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GemArts is strutting into Summer with Masala Festival 2019!

GemArts award winning Masala Festival is back, strutting into summer like a Bengal tiger from 15-21 July 2019, as we bring you another magnificent line up of classical, traditional and contemporary artists from the UK and Indian sub-continent, exploring themes of home, belonging, freedom, resistance, luck and hope. Download your Masala Festival 2019 brochure here.

Launching on 15th July, at Sage Gateshead, with an incredible collaboration and special evening of music composed and performed by the internationally renowned Sarod maestro Ustad Wajahat Khan with a String Quintet from our region’s fantastic chamber orchestra Royal Northern Sinfonia.

Followed by two of the most prominent women on the contemporary jazz scene, on 16th July Zoe Rahman and Laura Macdonald.

For spoken word and poetry, look no further than Luck and Hope: an evening of poetry  with two of the best poets writing today Mona Arshi and Imtiaz Dharkar at Culture Lab, and a stellar line up of regional spoken word talent in Strictly Spoken with our partners at Arch16.

We have a fantastic line up of films this year with: heartwarming, ‘feel good’ comedy of the year Eaten by Lions following half brothers Omar and Pete on a journey of discovery via Blackpool, featuring Jonny Vegas and Jack Carroll; stunning cinematography and subdued tension with The Sweet Requiem, showing an unforgettable reflection on an ongoing and forgotten Tibetan refugee crisis and contemporary film shorts about freedom, desire and resistance in Woman.

Writer, performer and professional wrestling manager, Pariah Khan brings his ‘shrewd and bitingly funny’ An Indian Abroad to Northern Stage on 20th July, where we follow the story of Krishnan, who is stifled by life in middle class India and decides to visit the exotic island of Great Britain. What will he learn about himself? And what happens when he falls in love with one of the natives?

9. An Indian Abroad - MAIN

If you want to get yourself moving, why not try out Bollywood dance,  yoga on the beach or if you are if need of a little TLC before the summer try out an introdution to Meditation.

Not to mention the amazing menu being cooked up by Dabbawal throughout the week, watch here for their menu reveal soon!!

Masala  Festival ends on Sunday 21st July at Live Theatre’ Garden with a spectacular fun packed Mini Mela finale, with FREE South Asian arts, craft, music and dance workshops for all of the family to enjoy. This year enter a seafront arcade in a caravan with ….. Elvis’ Bingo Balls, neon, sounds of the slots and an Indian Elvis as your bingo caller! Not to mention Circus Raj, a circus troupe from India performing throughout the day, with stilt walkers, extreme juggling, sword swallowing and acrobatics, plus dancing marionettes and much, much more…..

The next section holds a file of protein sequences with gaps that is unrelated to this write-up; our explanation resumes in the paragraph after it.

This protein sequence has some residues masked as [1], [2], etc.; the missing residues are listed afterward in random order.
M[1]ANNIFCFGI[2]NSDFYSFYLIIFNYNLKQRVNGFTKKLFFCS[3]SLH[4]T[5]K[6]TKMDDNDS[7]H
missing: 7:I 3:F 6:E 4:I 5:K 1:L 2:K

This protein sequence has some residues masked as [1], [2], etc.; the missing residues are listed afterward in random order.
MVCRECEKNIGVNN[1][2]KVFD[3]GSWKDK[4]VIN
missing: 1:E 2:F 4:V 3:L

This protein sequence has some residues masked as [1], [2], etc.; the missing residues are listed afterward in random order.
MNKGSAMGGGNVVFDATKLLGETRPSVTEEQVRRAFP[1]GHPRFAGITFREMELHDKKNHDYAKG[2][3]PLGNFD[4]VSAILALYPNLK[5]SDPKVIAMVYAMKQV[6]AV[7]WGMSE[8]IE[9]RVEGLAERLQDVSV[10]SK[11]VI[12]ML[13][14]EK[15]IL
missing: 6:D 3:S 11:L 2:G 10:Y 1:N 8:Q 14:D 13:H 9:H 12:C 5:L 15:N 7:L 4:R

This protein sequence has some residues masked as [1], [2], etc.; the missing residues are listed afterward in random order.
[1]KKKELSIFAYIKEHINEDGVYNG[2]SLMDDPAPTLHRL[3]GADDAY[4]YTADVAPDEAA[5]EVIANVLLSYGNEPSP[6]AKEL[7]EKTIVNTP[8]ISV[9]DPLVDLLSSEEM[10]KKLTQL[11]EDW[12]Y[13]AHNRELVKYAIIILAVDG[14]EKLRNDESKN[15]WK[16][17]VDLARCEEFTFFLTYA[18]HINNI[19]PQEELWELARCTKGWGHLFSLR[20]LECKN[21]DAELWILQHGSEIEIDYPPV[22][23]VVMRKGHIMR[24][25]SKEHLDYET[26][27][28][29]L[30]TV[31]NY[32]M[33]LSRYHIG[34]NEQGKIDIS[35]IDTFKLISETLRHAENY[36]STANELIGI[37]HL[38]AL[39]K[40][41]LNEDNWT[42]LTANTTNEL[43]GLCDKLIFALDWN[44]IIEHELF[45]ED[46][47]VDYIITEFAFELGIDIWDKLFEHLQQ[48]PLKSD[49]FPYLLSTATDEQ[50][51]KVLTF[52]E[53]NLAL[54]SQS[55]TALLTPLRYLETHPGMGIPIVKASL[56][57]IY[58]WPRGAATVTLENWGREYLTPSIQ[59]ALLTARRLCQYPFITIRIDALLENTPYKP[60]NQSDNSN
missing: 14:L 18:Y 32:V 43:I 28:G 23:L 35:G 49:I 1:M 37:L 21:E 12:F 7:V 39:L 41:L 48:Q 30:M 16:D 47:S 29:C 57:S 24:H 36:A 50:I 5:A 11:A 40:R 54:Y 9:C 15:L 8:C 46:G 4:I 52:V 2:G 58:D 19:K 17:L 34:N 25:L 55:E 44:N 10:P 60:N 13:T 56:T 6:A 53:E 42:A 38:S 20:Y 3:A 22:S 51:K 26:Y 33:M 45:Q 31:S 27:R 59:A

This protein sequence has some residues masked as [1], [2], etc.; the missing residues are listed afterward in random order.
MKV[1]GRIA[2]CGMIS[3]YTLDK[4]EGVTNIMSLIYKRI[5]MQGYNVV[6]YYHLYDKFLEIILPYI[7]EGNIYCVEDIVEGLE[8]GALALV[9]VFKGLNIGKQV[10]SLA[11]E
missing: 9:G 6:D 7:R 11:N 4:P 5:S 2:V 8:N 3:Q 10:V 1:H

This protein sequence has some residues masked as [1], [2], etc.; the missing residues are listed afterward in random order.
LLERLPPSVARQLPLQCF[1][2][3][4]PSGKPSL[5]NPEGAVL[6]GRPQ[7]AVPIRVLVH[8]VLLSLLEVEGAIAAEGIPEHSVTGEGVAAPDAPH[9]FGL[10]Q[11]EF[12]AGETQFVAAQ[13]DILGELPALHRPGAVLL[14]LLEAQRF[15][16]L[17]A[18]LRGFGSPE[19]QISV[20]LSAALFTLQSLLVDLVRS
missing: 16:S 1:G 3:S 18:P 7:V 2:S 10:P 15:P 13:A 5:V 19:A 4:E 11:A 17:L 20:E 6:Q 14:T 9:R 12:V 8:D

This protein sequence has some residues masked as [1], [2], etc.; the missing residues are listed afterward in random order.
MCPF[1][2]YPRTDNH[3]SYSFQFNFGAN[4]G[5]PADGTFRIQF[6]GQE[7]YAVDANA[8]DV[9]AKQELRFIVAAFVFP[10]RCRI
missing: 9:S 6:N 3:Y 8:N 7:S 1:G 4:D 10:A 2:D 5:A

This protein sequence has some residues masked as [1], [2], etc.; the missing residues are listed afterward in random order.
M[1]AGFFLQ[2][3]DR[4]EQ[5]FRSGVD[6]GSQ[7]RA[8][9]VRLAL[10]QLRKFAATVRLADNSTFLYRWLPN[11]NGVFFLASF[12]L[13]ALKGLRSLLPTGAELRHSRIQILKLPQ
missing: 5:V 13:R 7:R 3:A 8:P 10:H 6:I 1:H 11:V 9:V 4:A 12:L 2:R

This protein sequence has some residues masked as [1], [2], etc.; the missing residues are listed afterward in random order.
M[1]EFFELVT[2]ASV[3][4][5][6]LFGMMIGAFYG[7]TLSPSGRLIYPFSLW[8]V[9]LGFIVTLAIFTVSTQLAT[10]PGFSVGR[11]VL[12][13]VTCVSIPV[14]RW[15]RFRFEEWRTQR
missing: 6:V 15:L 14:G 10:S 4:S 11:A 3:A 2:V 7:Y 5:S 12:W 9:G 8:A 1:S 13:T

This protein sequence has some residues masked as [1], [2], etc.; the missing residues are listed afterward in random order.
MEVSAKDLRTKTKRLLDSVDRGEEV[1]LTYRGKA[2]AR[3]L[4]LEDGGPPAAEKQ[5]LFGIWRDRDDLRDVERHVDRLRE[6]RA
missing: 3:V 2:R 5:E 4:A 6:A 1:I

There really is something for everyone. Visit www.gemarts.org to find out more and book tickets.

Look out for our beautiful brochure around Newcastle and Gateshead or download your full brochure here GemArts Masala Festival 2019 Brochure

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Autumn Winter 2017 season

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Debasmita Bhattachraya Credit Pallab Mondal 8419 Main

GemArts events offer audiences something different, celebrating art and culture from around the world, bringing world famous acts to the north east, offering events and projects accessible to all.

This season is packed with a diverse range of musicians and musical influences (from Ska and Jazz, to Indian Classical and world fusion, featuring sitar, sarod, tabla and more). Family fun days and Kathakali performances offer something for everyone, and a Khyal exhibition, Diwali celebrations celebrate art, culture and community.

 

GemArts is committed to introducing a diverse and rich cultural offer to as many people as possible, as always keep checking www.gemarts.org for updates and please visit the Support Us page if you are in a position to make a gift.